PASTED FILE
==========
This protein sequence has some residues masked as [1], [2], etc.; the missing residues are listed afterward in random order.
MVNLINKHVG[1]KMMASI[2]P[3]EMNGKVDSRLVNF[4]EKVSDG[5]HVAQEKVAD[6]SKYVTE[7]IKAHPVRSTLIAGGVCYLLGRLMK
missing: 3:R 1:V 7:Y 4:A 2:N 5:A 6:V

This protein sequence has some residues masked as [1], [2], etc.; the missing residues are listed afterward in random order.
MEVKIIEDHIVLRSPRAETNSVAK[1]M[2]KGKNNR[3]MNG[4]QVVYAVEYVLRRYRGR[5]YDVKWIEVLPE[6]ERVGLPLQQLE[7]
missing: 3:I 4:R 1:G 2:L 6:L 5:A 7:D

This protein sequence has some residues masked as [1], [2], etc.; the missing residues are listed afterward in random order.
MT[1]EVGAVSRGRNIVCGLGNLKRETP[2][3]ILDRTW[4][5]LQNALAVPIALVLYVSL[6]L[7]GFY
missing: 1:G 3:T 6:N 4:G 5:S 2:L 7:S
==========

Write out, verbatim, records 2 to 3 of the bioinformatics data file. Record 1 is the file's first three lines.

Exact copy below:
This protein sequence has some residues masked as [1], [2], etc.; the missing residues are listed afterward in random order.
MEVKIIEDHIVLRSPRAETNSVAK[1]M[2]KGKNNR[3]MNG[4]QVVYAVEYVLRRYRGR[5]YDVKWIEVLPE[6]ERVGLPLQQLE[7]
missing: 3:I 4:R 1:G 2:L 6:L 5:A 7:D

This protein sequence has some residues masked as [1], [2], etc.; the missing residues are listed afterward in random order.
MT[1]EVGAVSRGRNIVCGLGNLKRETP[2][3]ILDRTW[4][5]LQNALAVPIALVLYVSL[6]L[7]GFY
missing: 1:G 3:T 6:N 4:G 5:S 2:L 7:S